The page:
The student news site of George Rogers Clark High School

Smoke Signals Student Media

The student news site of George Rogers Clark High School

Smoke Signals Student Media

The student news site of George Rogers Clark High School

Smoke Signals Student Media

Christmas: The commercialized holiday

Zach Ross

The magic of Christmas exists in the memories of all, but that is now the only place it exists. The holiday season has ultimately lost all its joy.

Now, instead of baking cookies with your families, Tickle-Me-Elmo has torn families apart in a savage survival of the fittest.

Instead of waiting upon Santa to arrive with gifts, kids are waiting upon the next iPad to drop so they can play Among Us for hours during their school break. Where did the magic go?

It’s pretty simple: Christmas has become too commercialized.

Consumers have bought into the idea that basically anything flavored peppermint, anything that sports a Santa hat, or anything released in the months of November and December are automatically destined to be vessels of Christmas spirit.

Christmas has shifted from a time of care and compassion to a holiday focused on consumerism and comparison.

It’s safe to say that we have taken for granted the things we have or the things we receive, and forget that the holiday season is also about giving.

It’s hard not to be wrapped up in the idea of getting presents or going to holiday parties, but there are also kids who have to stay in a house with no heat, receiving no presents over Christmas.

If the holidays are only magical for those who aren’t less fortunate, then that magic isn’t real.

And there are even times I recall students having access to making and receiving gifts in school, without having to face a burden of supplying one for others.

That was a time that every single student felt the holiday spirit, and it didn’t matter how much money their families had.

Specifically, I can remember the days in elementary school where we constructed handmade arts and crafts for our parents.

Now, children are getting handed crisp $20 bills to get their loved ones insincere and unthoughtful generic gifts from a wholesaler.

But the holidays truly don’t have to be just about the gifts we give and receive.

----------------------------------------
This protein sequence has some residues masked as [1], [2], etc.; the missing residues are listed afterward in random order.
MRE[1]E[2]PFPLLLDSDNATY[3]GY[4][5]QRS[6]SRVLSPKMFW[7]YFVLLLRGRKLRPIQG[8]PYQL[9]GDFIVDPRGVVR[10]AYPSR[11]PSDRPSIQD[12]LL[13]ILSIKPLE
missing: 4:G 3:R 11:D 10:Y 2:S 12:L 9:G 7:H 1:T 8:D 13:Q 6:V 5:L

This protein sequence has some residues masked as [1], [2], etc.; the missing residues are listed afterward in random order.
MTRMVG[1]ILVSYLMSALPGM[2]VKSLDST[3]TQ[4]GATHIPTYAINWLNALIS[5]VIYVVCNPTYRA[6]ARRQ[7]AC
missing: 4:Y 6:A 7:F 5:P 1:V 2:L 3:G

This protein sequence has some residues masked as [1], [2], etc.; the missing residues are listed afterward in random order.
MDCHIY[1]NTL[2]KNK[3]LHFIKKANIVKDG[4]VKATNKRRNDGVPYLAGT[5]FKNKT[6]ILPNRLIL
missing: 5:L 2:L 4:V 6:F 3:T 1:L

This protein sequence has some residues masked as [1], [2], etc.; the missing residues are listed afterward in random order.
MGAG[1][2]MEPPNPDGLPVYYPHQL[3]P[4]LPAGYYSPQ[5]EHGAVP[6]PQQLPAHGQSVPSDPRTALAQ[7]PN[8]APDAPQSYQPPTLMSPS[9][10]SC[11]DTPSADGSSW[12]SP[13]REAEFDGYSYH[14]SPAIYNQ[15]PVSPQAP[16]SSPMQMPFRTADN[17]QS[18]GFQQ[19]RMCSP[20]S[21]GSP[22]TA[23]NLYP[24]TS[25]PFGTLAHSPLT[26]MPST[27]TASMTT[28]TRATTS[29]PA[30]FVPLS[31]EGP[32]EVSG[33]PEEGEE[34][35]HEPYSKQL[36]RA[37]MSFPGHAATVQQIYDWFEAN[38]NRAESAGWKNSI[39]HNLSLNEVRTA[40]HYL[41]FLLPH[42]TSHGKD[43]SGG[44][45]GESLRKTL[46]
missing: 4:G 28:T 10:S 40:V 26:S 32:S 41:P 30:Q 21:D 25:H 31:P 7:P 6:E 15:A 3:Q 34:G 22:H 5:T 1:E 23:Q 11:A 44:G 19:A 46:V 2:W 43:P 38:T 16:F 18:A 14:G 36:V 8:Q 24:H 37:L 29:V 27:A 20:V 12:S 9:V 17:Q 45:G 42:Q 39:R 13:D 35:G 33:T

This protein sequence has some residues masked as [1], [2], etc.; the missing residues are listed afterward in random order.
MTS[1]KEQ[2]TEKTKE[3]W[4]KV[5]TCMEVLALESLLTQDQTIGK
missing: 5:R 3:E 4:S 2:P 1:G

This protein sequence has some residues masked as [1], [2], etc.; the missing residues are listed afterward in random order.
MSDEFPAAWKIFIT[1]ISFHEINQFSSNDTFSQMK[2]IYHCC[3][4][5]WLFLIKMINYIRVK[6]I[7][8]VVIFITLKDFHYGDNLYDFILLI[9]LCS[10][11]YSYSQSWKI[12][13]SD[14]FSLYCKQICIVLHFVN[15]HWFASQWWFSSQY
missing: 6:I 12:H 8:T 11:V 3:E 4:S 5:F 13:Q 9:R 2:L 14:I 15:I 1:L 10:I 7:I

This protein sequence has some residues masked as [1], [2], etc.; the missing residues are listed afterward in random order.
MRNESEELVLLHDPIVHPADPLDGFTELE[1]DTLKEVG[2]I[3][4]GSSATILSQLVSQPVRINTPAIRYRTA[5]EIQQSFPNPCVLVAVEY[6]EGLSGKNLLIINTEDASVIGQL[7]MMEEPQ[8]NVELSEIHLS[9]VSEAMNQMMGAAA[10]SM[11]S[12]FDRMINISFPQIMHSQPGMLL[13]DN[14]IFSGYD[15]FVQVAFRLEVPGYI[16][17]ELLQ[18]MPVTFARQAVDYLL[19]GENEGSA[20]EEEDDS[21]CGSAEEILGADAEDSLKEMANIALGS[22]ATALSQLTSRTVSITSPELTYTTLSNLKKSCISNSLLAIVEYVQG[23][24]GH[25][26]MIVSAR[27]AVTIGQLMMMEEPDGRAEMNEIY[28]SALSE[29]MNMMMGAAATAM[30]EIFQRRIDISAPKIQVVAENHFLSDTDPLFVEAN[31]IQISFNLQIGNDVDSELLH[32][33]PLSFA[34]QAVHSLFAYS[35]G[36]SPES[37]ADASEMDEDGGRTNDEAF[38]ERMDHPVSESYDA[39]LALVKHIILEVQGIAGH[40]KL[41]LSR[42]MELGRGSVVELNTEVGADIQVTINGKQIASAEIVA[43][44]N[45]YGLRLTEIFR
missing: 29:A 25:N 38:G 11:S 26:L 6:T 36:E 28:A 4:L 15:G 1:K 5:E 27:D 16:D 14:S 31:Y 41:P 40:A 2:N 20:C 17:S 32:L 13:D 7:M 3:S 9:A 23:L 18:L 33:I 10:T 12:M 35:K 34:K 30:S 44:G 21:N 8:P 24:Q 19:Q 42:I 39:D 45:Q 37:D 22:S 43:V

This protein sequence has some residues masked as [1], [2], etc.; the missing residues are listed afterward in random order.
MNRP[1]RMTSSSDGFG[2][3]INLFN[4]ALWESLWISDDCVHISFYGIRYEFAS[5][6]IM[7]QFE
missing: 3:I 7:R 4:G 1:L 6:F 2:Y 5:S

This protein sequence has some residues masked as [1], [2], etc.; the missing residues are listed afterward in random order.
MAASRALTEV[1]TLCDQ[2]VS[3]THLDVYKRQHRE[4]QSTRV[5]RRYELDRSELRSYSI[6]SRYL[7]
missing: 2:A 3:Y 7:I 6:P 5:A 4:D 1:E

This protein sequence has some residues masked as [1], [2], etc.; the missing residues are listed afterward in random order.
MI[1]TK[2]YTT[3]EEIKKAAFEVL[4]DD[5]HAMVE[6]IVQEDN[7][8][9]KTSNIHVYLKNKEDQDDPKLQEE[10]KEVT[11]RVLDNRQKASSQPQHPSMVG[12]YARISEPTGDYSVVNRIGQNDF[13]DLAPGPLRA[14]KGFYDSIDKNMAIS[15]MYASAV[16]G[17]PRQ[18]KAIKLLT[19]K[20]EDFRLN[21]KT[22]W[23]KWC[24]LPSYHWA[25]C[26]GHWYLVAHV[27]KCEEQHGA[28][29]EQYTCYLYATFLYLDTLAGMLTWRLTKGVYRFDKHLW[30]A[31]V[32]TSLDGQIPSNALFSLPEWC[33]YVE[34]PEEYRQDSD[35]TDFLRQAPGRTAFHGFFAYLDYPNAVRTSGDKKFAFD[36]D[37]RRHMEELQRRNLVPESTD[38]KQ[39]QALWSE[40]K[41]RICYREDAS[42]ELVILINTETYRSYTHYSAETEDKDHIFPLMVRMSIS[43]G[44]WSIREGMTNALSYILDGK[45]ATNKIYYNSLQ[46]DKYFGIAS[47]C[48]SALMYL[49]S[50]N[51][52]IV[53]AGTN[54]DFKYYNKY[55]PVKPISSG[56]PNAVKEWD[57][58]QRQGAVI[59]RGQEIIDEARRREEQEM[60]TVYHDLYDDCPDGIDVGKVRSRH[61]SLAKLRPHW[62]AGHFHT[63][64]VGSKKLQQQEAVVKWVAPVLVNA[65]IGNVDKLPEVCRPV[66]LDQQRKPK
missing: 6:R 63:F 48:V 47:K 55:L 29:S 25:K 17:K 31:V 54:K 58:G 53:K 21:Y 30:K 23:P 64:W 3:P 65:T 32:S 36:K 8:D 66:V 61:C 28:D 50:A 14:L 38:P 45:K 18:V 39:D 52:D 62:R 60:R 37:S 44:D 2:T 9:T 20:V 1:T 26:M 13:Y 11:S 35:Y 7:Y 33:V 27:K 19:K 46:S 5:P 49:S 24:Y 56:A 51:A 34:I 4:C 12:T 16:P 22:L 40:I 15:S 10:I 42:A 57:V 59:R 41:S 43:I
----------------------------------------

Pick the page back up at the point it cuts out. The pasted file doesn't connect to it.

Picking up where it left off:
Unfortunately, that is what the media has depicted Christmas to be about, but there is so much more to this holiday.

Illustration by Eli Roach

It really comes down to comparison. Everybody is now trying to fit in, so their Christmas lists are full of sweaters, boots, and accessories that make everyone look like they belong in a Forever 21 winter ad.

Now, don’t get me wrong. I love Christmas and the holiday season, but now it simply feels like a time of routine instead of a time of excitement.

We should be spending more time with our loved ones over the holiday season, and not feel burdened to attend every event we get invited to.

It’s sad that a time we once looked forward to all year long has turned into a time that people can’t wait to get over with.

I mean, sure Santa burdens himself with dropping presents at every child’s house in a single night, but we aren’t Santa Claus.

We have the rest of the year to be burdened with a busy schedule, so don’t take it out on the Christmas season.

Even if you can’t help a less fortunate family, or spare an evening to spend time with your loved ones, don’t let that be the thing that makes Christmas a time of dread.

It’s about time we restore the holiday magic that once used to exist.

It’s time to bring back Christmas.

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About the Contributor
Zach Ross
Zach Ross, Features Editor
Once upon a time, a baby was introduced into the world. Fast forward 17 years, and you may find that this baby has grown into being a very talented, amazing, and awesome Features Editor. That baby grew up to be Zach Ross. In those 17 years of life, Zach has experienced the joys of dinosaurs, Broadway, Backyardigans, and Smoke Signals. And though he was once a baby, uncertain of the world ahead of him, he found a signal in the smoke and everything became clear. With every good story, there is a beginning and an end. The beginning was birth, and the end is Smoke Signals.

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